Wittgenstein, Ludwig Josef Johann (1889–1951)

DOI: 10.4324/9780415249126-DD072-1
Version: v1,  Published online: 1998
Retrieved April 21, 2024, from

8. Transition

In the Tractatus Wittgenstein took a lofty tone about simple objects; he had proved that they existed and it was of no importance that we cannot say what they are. But in the first years of his return to philosophy in 1927–31 one thing which occupied his attention was the detailed workings of various parts of our language, notably those involved in talking of shape, length and colour and other observable properties of items around us. His aim in considering them was to fill in that earlier gap by giving an account of the fundamental features of both language and the world.

He soon became convinced that the idea of independent elementary propositions was indefensible. For example, the incompatibility of ‘a is red’ and ‘a is green’ cannot be explained (contrary to what he had urged in the Tractatus) by analysing the two propositions and showing that one contains some elementary proposition which contradicts an elementary proposition in the analysis of the other. Rather the whole collection of colour judgments come as one set, as the marks along the edge of a ruler come as a set. To measure an object we hold a ruler with its marks against the object, that is, in effect we hold up a whole set of possible judgments of length, and we read off which is correct; to see that one judgment is correct is to see at the same time that all the others are incorrect. Something similar holds for colour and for many other concepts, except that in these cases the ‘ruler’ is not physically present. The differences between concepts have to do with the logical shapes of their ‘rulers’ and with the different methods by which they are compared to reality.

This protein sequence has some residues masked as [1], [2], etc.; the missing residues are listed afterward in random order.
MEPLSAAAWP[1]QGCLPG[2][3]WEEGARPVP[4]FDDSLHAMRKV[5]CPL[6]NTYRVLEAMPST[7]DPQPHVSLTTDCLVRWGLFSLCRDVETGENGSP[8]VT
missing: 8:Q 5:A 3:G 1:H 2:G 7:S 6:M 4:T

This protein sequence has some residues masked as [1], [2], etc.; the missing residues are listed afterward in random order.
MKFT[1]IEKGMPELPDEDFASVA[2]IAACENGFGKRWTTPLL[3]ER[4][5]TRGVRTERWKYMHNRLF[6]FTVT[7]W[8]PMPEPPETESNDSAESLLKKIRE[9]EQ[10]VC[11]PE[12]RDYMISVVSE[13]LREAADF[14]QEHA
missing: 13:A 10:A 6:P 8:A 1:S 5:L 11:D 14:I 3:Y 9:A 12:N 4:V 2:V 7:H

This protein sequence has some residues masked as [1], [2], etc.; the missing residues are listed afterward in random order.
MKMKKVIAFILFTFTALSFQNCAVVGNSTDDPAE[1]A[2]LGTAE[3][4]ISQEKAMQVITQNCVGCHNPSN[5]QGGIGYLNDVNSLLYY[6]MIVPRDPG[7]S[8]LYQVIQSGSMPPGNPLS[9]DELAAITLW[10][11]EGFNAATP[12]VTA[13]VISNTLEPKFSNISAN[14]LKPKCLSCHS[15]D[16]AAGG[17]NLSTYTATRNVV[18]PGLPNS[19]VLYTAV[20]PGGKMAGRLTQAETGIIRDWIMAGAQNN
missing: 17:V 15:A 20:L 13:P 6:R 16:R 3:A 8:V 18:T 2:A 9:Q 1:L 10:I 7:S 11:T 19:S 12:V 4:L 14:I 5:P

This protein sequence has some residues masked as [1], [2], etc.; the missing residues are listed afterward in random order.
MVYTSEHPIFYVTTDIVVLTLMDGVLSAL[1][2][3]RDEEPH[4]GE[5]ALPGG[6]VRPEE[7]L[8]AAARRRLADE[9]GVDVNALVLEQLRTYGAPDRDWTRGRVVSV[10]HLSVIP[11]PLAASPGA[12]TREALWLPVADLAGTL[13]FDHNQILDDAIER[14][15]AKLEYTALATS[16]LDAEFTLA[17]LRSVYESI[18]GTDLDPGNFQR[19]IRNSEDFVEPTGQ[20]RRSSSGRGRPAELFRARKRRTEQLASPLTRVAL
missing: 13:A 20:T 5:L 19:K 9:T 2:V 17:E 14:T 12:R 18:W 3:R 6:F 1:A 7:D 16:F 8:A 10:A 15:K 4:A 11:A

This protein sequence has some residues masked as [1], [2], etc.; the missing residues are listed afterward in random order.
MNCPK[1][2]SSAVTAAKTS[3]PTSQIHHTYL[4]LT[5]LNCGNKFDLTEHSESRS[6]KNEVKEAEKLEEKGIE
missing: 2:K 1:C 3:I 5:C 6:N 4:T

Other topics which occupied Wittgenstein at this time were those of psychological phenomena and the use of the word ‘I’. And he also worked extensively on the nature of mathematics. Ideas in common with those of the logical positivists are apparent in some of the writings of this time. Indeed the slogan known as the verification principle – ‘the meaning of a proposition is its method of verification’ – may have originated with Wittgenstein. But he found it impossible to accept this as a clear statement which could provide one of the starting points for elaborating a philosophical system. He was aware of further puzzles and was temperamentally incapable of putting them on one side for the purpose of building an intellectual construct which might be based on misapprehension and which failed to address questions which still perplexed him (see Logical positivism §§3–4; Vienna Circle §2).

Citing this article:
Heal, Jane. Transition. Wittgenstein, Ludwig Josef Johann (1889–1951), 1998, doi:10.4324/9780415249126-DD072-1. Routledge Encyclopedia of Philosophy, Taylor and Francis,
Copyright © 1998-2024 Routledge.

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